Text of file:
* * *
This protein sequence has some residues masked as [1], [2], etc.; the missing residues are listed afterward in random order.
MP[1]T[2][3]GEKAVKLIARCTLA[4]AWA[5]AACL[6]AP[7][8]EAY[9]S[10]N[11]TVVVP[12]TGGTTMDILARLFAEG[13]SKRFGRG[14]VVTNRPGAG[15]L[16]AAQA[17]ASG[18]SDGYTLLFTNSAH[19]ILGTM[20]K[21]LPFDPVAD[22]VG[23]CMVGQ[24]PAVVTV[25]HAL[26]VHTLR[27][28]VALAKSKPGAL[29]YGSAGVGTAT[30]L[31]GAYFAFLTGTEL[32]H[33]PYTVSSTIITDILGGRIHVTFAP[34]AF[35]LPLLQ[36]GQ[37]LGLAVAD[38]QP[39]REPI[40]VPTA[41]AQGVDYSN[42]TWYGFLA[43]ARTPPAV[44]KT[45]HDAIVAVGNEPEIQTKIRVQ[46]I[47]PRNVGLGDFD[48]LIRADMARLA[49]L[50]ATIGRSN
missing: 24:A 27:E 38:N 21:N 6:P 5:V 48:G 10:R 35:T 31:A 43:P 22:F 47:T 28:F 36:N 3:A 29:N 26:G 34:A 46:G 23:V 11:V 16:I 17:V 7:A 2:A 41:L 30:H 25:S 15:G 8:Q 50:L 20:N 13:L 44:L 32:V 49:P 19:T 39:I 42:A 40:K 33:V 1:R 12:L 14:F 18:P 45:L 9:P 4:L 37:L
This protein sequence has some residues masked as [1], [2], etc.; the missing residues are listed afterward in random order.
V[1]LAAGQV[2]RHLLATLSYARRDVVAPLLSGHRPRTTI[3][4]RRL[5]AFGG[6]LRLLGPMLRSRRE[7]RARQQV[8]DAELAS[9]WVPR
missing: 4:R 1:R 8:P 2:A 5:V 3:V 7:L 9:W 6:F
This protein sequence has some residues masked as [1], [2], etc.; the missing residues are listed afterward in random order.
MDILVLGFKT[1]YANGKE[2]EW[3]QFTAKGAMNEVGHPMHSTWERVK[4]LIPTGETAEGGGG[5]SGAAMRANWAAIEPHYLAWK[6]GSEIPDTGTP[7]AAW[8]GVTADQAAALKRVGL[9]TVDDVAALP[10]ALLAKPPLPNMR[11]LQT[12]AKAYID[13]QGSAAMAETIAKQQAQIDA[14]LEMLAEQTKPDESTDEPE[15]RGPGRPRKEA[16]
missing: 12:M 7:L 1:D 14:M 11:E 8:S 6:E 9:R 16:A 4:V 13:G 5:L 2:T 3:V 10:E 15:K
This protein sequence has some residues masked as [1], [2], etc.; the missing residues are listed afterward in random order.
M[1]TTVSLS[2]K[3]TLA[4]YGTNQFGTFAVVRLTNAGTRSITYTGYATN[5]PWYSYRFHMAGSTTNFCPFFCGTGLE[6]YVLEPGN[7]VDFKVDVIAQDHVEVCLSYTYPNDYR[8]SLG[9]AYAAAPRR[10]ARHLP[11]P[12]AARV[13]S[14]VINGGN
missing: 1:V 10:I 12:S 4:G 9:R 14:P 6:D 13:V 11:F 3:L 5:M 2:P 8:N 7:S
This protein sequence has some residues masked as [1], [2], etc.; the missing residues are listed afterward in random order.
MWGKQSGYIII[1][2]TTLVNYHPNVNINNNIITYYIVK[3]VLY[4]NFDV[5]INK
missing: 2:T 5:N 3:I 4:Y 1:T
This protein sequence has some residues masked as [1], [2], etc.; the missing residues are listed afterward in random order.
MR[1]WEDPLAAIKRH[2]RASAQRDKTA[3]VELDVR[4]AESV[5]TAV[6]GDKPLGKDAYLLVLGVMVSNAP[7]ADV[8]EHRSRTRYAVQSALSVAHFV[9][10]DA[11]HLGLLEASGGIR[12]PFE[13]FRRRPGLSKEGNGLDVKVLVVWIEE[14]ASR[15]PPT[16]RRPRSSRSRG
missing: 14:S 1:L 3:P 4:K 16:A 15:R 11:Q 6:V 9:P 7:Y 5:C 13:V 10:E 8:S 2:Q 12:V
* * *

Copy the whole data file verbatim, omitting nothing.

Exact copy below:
This protein sequence has some residues masked as [1], [2], etc.; the missing residues are listed afterward in random order.
MP[1]T[2][3]GEKAVKLIARCTLA[4]AWA[5]AACL[6]AP[7][8]EAY[9]S[10]N[11]TVVVP[12]TGGTTMDILARLFAEG[13]SKRFGRG[14]VVTNRPGAG[15]L[16]AAQA[17]ASG[18]SDGYTLLFTNSAH[19]ILGTM[20]K[21]LPFDPVAD[22]VG[23]CMVGQ[24]PAVVTV[25]HAL[26]VHTLR[27][28]VALAKSKPGAL[29]YGSAGVGTAT[30]L[31]GAYFAFLTGTEL[32]H[33]PYTVSSTIITDILGGRIHVTFAP[34]AF[35]LPLLQ[36]GQ[37]LGLAVAD[38]QP[39]REPI[40]VPTA[41]AQGVDYSN[42]TWYGFLA[43]ARTPPAV[44]KT[45]HDAIVAVGNEPEIQTKIRVQ[46]I[47]PRNVGLGDFD[48]LIRADMARLA[49]L[50]ATIGRSN
missing: 24:A 27:E 38:N 21:N 6:P 5:V 48:G 10:R 35:T 31:A 43:P 22:F 47:T 28:F 36:N 3:A 29:N 26:G 34:A 46:G 23:V 11:V 16:I 17:V 7:A 2:A 41:L 30:H 25:S 15:G 8:Q 50:L 20:N 13:L 44:L 32:V 49:P 19:T 39:I 42:A 40:K 33:V 1:R 12:L 14:F 18:P 45:L 9:P 4:L 37:L
This protein sequence has some residues masked as [1], [2], etc.; the missing residues are listed afterward in random order.
V[1]LAAGQV[2]RHLLATLSYARRDVVAPLLSGHRPRTTI[3][4]RRL[5]AFGG[6]LRLLGPMLRSRRE[7]RARQQV[8]DAELAS[9]WVPR
missing: 4:R 1:R 8:P 2:A 5:V 3:V 7:L 9:W 6:F
This protein sequence has some residues masked as [1], [2], etc.; the missing residues are listed afterward in random order.
MDILVLGFKT[1]YANGKE[2]EW[3]QFTAKGAMNEVGHPMHSTWERVK[4]LIPTGETAEGGGG[5]SGAAMRANWAAIEPHYLAWK[6]GSEIPDTGTP[7]AAW[8]GVTADQAAALKRVGL[9]TVDDVAALP[10]ALLAKPPLPNMR[11]LQT[12]AKAYID[13]QGSAAMAETIAKQQAQIDA[14]LEMLAEQTKPDESTDEPE[15]RGPGRPRKEA[16]
missing: 12:M 7:L 1:D 14:M 11:E 8:S 6:E 9:R 16:A 4:V 13:G 5:L 2:T 3:V 10:E 15:K
This protein sequence has some residues masked as [1], [2], etc.; the missing residues are listed afterward in random order.
M[1]TTVSLS[2]K[3]TLA[4]YGTNQFGTFAVVRLTNAGTRSITYTGYATN[5]PWYSYRFHMAGSTTNFCPFFCGTGLE[6]YVLEPGN[7]VDFKVDVIAQDHVEVCLSYTYPNDYR[8]SLG[9]AYAAAPRR[10]ARHLP[11]P[12]AARV[13]S[14]VINGGN
missing: 1:V 10:I 12:S 4:G 9:R 14:P 6:D 13:V 11:F 3:L 5:M 2:P 8:N 7:S
This protein sequence has some residues masked as [1], [2], etc.; the missing residues are listed afterward in random order.
MWGKQSGYIII[1][2]TTLVNYHPNVNINNNIITYYIVK[3]VLY[4]NFDV[5]INK
missing: 2:T 5:N 3:I 4:Y 1:T
This protein sequence has some residues masked as [1], [2], etc.; the missing residues are listed afterward in random order.
MR[1]WEDPLAAIKRH[2]RASAQRDKTA[3]VELDVR[4]AESV[5]TAV[6]GDKPLGKDAYLLVLGVMVSNAP[7]ADV[8]EHRSRTRYAVQSALSVAHFV[9][10]DA[11]HLGLLEASGGIR[12]PFE[13]FRRRPGLSKEGNGLDVKVLVVWIEE[14]ASR[15]PPT[16]RRPRSSRSRG
missing: 14:S 1:L 3:P 4:K 16:A 15:R 11:Q 6:V 9:P 7:Y 5:C 13:V 10:E 8:S 2:Q 12:V